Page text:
Stephen Menendian has long been a leading voice in the Vintage field. He has been a Vintage Champion, in 2007, as well as netting himself a spot in the 2007 Magic Invitational, the very last one. He is constantly on the front edge of design for Vintage, as a frequent contributor to the ever-growing community of Vintage writers.
It is a rare day when you can see Menendian sitting down to a Vintage match without Dark Confidant in his deck. One of the most powerful card-drawing engines ever made, the efficiently brutal Confidant is an integral part of Menendian's plan.
When I first looked through his decklist, there were a few things that threw me off the trail of what this deck wanted to do. First, was the presence of Vendilion Clique, Trygon Predator, and Dark Confidant. Those cards are all incredibly powerful, especially in Vintage. However, they all attack for real damage. At first, I thought that this deck might just be a control deck that beat opponents down with these dorks over a few turns until they were dead. That didn't seem too cool to me. I saw the Tinker and the Blightsteel Colossus, but I figured they were just a way to grab an easy win out of nowhere. After watching Menendian play a couple of rounds, I realized that they weren't just tossed in the deck. They were the deck.
"Basically, this deck just wants to Tinker out a Colossus every game. That's its goal. Every other card in the deck is just there to make sure that it does that."
With that, I took another glance at the list. Well, yeah, there are Confidants and Cliques and Predators, but they really are just geared to make sure that he can grab a Tinker and get the Colossus into play as soon as possible. The Confidants draw him an absurd number of cards, helping him find it. The Predators keep the board free from anything that might stop him. The Cliques work double duty, acting as a form of end-step permission as well as targeting himself if the Colossus is stuck in his hand. Everything else in the deck, all the spells, are simply ways to draw, tutor, or protect his two-card combo.
One of the things he was most excited about was the unrestriction of Gush.
"That is one of the biggest things to happen to Vintage this past year. Combined with Fastbond, it's an incredible combo. You get access to not only the cards that you get to draw, but replaying the lands gives you extra mana as well. Add in Yawgmoth's Will, and you get to replay them all over again, getting even more cards and mana. It's pretty insane. With Gush, Confidant, and all of these Tutors, I have a lot of redundancy in getting the cards I need."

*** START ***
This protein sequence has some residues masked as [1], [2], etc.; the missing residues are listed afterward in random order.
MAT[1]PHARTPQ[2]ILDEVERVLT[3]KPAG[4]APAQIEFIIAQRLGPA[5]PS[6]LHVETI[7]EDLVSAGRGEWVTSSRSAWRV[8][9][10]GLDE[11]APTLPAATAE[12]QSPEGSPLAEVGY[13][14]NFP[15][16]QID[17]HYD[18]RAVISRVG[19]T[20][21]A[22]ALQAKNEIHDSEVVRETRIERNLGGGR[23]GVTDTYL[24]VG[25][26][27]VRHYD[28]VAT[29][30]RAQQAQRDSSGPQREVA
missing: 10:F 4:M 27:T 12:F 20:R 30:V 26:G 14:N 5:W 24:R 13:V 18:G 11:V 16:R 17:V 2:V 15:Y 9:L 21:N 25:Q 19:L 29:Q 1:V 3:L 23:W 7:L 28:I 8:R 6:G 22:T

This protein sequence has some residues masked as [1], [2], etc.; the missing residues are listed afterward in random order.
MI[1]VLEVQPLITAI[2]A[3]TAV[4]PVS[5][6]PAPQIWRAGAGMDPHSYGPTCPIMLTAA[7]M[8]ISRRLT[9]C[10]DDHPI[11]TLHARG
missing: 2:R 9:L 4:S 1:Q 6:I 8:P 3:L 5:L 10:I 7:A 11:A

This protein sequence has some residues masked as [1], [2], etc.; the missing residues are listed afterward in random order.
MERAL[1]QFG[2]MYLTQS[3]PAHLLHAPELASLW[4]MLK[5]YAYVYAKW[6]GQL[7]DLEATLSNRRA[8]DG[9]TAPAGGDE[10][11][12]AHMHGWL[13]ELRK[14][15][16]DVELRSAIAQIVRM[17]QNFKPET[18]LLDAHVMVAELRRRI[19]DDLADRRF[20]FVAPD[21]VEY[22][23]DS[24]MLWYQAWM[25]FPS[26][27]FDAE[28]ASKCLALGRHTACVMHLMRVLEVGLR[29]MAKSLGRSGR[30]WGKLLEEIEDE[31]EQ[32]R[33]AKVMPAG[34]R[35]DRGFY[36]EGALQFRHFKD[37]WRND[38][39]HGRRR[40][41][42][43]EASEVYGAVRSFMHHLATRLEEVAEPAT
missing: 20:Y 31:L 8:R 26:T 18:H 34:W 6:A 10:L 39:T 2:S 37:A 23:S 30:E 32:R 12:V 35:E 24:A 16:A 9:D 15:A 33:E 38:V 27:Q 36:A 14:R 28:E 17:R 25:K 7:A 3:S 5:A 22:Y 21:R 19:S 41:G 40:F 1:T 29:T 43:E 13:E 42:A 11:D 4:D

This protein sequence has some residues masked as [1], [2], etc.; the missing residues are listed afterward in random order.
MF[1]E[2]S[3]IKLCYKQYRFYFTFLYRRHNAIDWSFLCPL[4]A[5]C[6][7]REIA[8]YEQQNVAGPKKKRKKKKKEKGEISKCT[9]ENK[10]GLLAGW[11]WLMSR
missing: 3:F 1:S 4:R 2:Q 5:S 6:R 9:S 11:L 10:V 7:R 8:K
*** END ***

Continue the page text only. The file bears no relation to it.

The interesting thing is how his plan is able to change drastically against different decks while not really changing at all.
Against these decks, his target cards change, but the engine of the deck, the part of the deck that does the bulk of the work, doesn't change at all. Instead of doing anything to protect the Tinker, he substitutes in a Trygon Predator or the Leyline. The deck's target changes, but its focus never does.
We talked a little about the state of Vintage right now, as it seemed to be going through a bit of a renaissance.
"Yeah, Vintage is in a really good place right now. There have been a number of new cards that have been released that have had an immediate impact on the format. You've got Blightsteel Colossus, Mental Misstep, Steel Sabotage and Leonin Relic-Warder are seeing some play, Slash Panther and Phyrexian Revoker are really hot right now. Phyrexian Metamorph is just amazing in the Workshop decks. I don't know if you can beat a first-turn Lodestone Golem that gets copied on the next turn. I'm even starting to see some Flusterstorm from Commander floating around. This has been a very exciting year for Vintage.
About the only thing that might make it more interesting were if Fact or Fiction were to be unrestricted. It's a good card, but not great anymore. It's just worse than Jace, the Mind Sculptor. But it would provide another interesting option for the blue decks out there. You've got all kinds of different blue decks out there, and a card like that would have a different effect on all of them. The best part is that it might actually make a slow blue deck more viable. There was a guy I saw yesterday playing a blue deck featuring Intuition and Accumulated Knowledge and doing pretty well. Fact or Fiction would be great for those decks, and simply another reasonable option for the faster decks in the field."
When I asked him how that might affect the non-blue decks in the format, he assured me that it wouldn't really matter.
"The thing is, the card is just slow right now. It is a lot of mana for an effect that isn't as good as it once was. Those decks aren't going to be hurt by it at all. It's not like it makes the blue decks in the format any better, it just has the potential to make them different. It may even open up a new deck type."
With that said, we talked a little more about his deck. With a deck that has so much card selection in it, despite the clear goal in mind, it seemed pretty difficult to play.
"Yeah, the decision tree is pretty complex on every turn. There are just so many decisions to make, and making the wrong one can really hurt you. This doesn't operate like the combo decks in the field, where they build up to a really big turn. This deck gains incremental advantages over a few turns until it's safe to slam the Colossus in there. Mistakes make those advantage smaller, and they can really affect the game."
The moral is to not let Vintage fool you. As simple as some of the plans seem for these decks, implementation of them is actually quite difficult. With access to whatever you want whenever you want, making the right decision is like finding a needle in a haystack. There may be multiple right answers, but only one that is most right. In a deck like this, finding the most right play every time takes lots and lots of practice. You'd better get started.